An official website of the United States government

June 2, 2015

This section provides an overview of the intercountry adoption process. The process varies greatly, as it is governed by the laws of the countries where the adoptive parents and the child reside (which in the case of the United States means both federal and state law), and also in which of these locations the legal adoption is finalized. Additionally, if the child’s home country is a party to the Hague Adoption Convention, the Hague processes of both countries must be followed. Prospective adoptive parents should consider all of these factors when evaluating what to expect.

Adoption is not common in Malaysia and can take from six months to two years or more to complete.  The Malaysian states may have different adoption procedures.  There are also restrictions on the adoption of Muslim children.  See here for further information.

Information on intercountry adoptions in general can be found at http://travel.state.gov/content/adoptionsabroad/en.html.

Why Adopt?

“The child, for the full and harmonious development of his or her personality, should grow up in a family environment, in an atmosphere of happiness, love and understanding. … [I]ntercountry adoption may offer the advantage of a permanent family to a child for whom a suitable family cannot be found in his or her State of origin.” – Hague Adoption Convention, Preamble

Every child benefits from a loving home in deeply profound ways.  Intercountry adoption has made this permanently possible for hundreds of thousands of children worldwide.  When children cannot remain with a relative, and new parents within their communities cannot be found, intercountry adoption opens another pathway to children to receive the care, security, and love that a permanent family can provide.

Some additional resources:

Who Can Adopt?

To adopt a child from another country and bring that child to live in the United States, you must first be found eligible to adopt under U.S. law.  The federal agency that makes this determination is U.S. Citizenship and Immigration Services (USCIS), part of the Department of Homeland Security.  You may not bring an adopted child (or a child for which you have gained legal custody for the purpose of immigration and adoption) into the United States until USCIS determines that you are eligible to adopt from another country.

National Requirements

You must meet certain requirements to bring a foreign-born child whom you’ve adopted to the United States.  Some of the basic requirements include the following:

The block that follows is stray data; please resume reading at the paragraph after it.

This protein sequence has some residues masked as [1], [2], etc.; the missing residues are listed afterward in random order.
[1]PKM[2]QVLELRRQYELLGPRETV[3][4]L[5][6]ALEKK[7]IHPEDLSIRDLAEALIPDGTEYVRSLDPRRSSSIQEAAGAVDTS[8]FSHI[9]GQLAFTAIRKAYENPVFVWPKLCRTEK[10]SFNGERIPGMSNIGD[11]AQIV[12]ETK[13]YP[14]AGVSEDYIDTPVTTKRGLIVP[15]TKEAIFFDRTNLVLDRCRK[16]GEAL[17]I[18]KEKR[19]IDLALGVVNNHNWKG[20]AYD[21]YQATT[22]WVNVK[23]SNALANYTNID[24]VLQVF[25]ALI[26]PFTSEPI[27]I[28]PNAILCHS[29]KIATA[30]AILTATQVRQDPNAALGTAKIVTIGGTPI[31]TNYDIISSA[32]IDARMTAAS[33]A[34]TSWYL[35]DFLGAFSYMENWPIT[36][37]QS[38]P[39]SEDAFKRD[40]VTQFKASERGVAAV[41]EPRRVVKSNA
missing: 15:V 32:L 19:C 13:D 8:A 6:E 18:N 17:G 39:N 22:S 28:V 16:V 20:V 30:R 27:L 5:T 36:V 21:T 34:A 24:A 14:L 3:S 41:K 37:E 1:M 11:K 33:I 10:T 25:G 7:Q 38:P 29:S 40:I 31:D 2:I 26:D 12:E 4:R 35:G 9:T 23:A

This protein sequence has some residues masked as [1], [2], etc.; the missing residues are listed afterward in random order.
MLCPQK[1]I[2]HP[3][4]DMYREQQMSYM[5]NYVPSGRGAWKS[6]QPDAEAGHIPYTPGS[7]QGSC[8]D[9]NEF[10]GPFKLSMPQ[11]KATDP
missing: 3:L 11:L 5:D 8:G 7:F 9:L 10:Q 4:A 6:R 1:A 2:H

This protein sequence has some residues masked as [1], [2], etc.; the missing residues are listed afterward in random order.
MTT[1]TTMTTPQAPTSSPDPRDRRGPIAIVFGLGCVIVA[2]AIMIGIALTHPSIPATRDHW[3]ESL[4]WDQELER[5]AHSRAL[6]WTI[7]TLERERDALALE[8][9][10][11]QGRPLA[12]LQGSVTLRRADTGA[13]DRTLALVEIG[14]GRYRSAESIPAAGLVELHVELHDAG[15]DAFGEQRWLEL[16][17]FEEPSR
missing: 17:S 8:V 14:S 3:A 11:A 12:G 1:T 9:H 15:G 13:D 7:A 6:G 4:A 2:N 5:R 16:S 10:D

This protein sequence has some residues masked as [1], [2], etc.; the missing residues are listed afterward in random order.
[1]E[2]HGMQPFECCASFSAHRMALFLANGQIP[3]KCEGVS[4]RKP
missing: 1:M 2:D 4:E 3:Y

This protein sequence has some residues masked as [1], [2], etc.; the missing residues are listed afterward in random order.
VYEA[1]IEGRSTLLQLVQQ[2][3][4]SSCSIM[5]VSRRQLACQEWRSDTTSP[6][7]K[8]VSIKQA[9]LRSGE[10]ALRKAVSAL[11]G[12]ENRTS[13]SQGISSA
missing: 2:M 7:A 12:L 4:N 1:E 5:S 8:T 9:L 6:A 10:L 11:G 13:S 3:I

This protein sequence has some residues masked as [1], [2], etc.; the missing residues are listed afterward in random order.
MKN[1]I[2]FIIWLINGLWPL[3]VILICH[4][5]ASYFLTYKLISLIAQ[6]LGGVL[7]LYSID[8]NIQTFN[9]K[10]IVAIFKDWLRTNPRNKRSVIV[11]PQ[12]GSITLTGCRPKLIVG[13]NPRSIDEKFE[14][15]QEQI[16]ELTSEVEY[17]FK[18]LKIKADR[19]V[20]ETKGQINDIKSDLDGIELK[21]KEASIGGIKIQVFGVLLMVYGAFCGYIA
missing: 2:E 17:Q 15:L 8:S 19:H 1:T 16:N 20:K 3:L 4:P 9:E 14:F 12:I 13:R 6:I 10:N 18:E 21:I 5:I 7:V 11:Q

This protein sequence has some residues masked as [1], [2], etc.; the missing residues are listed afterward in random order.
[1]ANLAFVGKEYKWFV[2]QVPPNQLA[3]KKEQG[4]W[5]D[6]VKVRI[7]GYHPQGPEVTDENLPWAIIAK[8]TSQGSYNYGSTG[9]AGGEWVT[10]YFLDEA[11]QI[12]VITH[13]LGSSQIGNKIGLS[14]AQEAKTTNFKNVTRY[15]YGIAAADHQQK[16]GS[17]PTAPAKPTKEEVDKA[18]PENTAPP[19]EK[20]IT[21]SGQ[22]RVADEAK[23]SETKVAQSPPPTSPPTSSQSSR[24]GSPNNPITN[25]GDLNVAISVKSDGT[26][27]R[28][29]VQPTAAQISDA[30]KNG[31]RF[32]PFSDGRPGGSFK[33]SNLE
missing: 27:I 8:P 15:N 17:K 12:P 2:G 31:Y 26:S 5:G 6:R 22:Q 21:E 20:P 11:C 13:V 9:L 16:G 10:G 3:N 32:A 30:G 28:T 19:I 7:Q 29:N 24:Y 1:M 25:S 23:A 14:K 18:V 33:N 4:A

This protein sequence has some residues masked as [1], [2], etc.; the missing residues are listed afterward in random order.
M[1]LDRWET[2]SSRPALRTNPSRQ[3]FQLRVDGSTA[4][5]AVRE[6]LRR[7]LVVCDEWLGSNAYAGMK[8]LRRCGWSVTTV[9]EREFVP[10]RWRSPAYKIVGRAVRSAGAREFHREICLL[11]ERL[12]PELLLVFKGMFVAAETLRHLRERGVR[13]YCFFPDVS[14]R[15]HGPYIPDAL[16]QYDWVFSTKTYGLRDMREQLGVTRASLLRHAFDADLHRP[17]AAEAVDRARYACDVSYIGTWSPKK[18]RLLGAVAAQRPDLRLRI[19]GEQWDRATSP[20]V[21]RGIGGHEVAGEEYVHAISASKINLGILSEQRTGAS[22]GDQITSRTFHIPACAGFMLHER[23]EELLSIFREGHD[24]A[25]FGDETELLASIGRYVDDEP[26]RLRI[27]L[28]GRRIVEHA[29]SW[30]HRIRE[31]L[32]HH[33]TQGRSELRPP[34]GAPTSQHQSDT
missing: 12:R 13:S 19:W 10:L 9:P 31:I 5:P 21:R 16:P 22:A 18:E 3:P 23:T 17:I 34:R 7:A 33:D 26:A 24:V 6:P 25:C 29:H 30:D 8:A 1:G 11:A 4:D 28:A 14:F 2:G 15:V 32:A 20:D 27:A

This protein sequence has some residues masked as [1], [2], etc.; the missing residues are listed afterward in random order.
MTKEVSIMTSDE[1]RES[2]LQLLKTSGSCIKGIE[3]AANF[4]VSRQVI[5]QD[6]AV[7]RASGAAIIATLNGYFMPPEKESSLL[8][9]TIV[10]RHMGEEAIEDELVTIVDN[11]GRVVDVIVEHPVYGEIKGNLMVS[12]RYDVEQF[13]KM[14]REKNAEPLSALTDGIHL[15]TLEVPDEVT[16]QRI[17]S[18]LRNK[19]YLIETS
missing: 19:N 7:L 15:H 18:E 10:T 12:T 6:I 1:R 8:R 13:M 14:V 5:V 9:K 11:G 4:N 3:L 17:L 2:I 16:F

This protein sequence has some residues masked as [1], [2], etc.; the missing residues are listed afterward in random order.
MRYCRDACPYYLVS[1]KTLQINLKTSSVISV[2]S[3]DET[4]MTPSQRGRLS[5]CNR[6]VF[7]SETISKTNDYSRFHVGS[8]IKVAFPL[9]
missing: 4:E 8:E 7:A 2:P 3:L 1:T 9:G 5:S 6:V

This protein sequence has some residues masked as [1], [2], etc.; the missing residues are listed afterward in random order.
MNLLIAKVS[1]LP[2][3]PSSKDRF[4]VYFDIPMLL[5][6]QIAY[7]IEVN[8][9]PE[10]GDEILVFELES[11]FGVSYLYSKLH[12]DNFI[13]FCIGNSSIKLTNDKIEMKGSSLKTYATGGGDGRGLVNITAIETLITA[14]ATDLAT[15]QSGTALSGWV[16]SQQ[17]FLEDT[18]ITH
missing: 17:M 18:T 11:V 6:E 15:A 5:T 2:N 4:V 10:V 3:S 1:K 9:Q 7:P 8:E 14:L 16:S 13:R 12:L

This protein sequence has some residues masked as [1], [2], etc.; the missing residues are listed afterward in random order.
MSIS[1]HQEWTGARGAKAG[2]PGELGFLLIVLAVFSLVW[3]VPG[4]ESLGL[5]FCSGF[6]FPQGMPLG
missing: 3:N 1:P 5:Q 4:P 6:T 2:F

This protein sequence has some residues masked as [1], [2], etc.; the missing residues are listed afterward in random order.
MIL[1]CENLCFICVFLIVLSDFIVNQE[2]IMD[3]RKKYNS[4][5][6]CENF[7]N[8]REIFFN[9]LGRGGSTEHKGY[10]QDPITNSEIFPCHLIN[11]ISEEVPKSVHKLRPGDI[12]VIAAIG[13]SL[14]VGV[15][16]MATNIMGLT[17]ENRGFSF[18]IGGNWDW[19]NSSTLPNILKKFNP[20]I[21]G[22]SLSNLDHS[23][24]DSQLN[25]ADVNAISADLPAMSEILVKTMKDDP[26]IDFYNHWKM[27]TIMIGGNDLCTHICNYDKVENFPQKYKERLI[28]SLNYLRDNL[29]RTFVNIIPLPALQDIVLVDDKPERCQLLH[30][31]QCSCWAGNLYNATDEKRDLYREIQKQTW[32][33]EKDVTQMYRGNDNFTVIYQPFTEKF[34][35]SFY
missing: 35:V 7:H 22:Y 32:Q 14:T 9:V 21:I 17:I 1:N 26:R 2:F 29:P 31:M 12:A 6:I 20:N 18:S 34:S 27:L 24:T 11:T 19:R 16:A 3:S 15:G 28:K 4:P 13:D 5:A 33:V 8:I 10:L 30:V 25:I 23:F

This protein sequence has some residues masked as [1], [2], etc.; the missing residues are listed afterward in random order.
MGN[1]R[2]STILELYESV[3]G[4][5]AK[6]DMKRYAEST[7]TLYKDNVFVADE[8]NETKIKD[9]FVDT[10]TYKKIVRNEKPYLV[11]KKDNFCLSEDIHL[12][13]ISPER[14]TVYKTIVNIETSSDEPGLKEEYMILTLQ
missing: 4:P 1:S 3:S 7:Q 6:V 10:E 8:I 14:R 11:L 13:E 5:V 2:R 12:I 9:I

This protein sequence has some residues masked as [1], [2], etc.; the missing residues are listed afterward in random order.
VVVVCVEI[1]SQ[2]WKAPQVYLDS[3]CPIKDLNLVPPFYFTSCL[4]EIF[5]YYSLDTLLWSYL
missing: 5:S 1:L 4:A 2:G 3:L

1. You must be a U.S. Citizen.
  2. If you are unmarried, you must be at least 25 years old.
  3. If you are married, you must jointly adopt the child (even if you are separated but not divorced), and your spouse must also be either a U.S. citizen or in legal status in the United States.
  4. You must meet certain requirements that will determine your suitability as a prospective adoptive parent, including criminal background checks, fingerprinting, and a home study.

State Requirements

In addition to qualifying to adopt under U.S. law, you must also meet your home state’s requirements for prospective adoptive parents.  Learn more about individual state requirements on the Child Welfare Information Gateway website.

Questions about Foreign Adoptions?

Each country has its own requirements for adopting parents.  These are explained in the Country Information section of the Department of State Intercountry Adoption homepage.  The Office of Children’s Issues in the Bureau of Consular Affairs, U.S. Department of State, plays an active role in the intercountry adoption process.  In addition to serving as the U.S. Central Authority for the Hague Adoption Convention, some of the office’s primary functions include:

  • Responding to inquiries about the intercountry adoption process;
  • Producing and maintaining country-specific adoption information;
  • Issuing Adoption Alerts in crisis situations;
  • Working with U.S. embassies on diplomatic efforts with host governments about adoption laws and procedures.

For more information, please visit the official Department of State Intercountry Adoption homepage.

Contact Information